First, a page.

How water could trigger earthquakes and volcanoes
(24 June 2020)
We’re investigating if water cycles deep in the Earth play a role in the triggering and strength of earthquakes and volcanoes.
Our researchers studied the movements of tectonic plates in the Caribbean Sea to understand the effect of the water cycle in subduction zones - where tectonic plates meet and one sinks beneath another.
When tectonic plates move seawater enters the plate rock through cracks, faults and by attaching to minerals. When they meet, the sinking plate heats up and gradually releases water below the arc of volcanoes sitting above.
Studies showed there was a high amount of the water-rich mineral serpentine in the sinking plate, and the water released formed part of the main supply to the central region of the Lesser Antilles volcanic arc.
Earthquakes and tsunamis
Water passing in and out of the plate is directly connected to patterns of boiling hot magma production and earthquakes in the Lesser Antilles area, the researchers found.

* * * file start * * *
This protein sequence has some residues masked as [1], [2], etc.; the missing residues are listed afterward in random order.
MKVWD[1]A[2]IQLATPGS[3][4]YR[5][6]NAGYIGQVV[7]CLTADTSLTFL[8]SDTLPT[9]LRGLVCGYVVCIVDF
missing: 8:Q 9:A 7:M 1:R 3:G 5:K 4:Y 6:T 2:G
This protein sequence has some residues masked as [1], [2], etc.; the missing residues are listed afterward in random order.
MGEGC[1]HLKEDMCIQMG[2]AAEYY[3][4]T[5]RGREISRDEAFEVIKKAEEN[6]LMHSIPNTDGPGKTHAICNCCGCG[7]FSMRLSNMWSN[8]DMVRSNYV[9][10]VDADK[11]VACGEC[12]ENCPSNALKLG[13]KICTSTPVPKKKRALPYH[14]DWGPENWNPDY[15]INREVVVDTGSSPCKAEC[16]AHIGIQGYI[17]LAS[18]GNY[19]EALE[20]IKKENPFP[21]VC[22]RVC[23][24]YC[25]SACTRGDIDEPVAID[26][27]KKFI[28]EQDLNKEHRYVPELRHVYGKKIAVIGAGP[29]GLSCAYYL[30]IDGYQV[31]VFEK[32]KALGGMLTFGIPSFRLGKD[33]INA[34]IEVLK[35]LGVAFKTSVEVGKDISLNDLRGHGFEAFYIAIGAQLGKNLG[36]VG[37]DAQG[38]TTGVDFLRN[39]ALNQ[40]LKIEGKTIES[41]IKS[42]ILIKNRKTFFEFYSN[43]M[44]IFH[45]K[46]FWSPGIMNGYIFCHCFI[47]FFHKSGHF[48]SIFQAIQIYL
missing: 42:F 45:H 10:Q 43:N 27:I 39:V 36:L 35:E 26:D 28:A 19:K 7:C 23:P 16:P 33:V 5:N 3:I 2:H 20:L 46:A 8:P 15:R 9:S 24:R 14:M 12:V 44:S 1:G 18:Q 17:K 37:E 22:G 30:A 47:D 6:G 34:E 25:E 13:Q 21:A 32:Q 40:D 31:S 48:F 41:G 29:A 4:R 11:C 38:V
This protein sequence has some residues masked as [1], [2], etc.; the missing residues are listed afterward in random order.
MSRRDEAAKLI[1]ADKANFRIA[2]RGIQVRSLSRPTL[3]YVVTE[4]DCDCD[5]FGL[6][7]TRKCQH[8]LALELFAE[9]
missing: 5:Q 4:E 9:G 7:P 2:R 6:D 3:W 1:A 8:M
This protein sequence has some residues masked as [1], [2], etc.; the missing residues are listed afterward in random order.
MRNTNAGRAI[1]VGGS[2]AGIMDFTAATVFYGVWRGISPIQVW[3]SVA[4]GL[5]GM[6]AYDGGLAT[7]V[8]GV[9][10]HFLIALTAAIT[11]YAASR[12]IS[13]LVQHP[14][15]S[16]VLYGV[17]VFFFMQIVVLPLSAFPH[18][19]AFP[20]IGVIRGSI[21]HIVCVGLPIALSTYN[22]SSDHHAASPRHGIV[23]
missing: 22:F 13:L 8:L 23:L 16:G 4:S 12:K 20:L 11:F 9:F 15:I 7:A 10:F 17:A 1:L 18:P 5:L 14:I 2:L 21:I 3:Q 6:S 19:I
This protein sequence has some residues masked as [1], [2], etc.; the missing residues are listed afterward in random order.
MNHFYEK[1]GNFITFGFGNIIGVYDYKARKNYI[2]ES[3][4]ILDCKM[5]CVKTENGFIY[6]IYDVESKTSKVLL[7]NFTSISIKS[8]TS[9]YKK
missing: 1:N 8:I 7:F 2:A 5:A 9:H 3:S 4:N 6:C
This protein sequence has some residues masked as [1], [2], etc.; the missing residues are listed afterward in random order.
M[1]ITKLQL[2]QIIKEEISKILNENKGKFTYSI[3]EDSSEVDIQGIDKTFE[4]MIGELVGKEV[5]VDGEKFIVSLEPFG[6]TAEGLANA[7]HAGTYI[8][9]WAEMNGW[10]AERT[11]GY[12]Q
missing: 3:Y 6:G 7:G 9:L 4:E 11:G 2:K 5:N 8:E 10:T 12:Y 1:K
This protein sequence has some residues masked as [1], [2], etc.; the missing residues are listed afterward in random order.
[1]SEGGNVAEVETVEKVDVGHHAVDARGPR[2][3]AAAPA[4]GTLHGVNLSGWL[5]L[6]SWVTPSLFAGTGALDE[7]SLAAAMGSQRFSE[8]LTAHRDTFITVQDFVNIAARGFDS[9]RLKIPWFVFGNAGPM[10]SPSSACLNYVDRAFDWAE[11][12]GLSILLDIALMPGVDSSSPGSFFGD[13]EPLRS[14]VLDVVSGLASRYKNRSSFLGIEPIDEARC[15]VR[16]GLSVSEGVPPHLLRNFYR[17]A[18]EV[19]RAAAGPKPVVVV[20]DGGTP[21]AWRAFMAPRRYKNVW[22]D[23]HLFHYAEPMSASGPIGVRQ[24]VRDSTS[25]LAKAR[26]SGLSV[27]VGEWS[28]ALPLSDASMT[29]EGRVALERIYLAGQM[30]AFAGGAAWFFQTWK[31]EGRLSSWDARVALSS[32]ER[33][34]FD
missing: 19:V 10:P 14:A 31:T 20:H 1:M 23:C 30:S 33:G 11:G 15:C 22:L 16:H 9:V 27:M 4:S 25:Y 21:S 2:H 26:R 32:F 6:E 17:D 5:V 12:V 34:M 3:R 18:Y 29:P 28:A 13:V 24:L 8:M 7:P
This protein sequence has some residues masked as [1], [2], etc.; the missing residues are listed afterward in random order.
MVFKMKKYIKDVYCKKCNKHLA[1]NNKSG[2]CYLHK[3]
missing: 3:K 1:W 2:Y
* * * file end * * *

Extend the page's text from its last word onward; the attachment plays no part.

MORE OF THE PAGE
Further research will help us understand how this pattern might also trigger larger earthquakes and tsunamis.
The next stage of this research will combine modelling the chemical and physical make-up of the Earth.
The data will be used to produce detailed maps of subduction zone activity to better understand the potential of large earthquakes and other natural hazards.
Find out more
- This unique project brings together a multidisciplinary team of researchers including geophysicists, geochemists and geodynamicists from Durham University, Imperial College London, University of Southampton, University of Bristol, Karlsruhe Institute of Technology, the University of Leeds, The Institute de Physique du Globe in Paris, and the University of the West Indies.
- Read the research paper in Nature and on the projects website
- Durham’s role in the research was led by Professor Colin Macpherson in our Department of Earth Sciences.
- Find out more about undergraduate and postgraduate opportunities in our Department of Earth Sciences.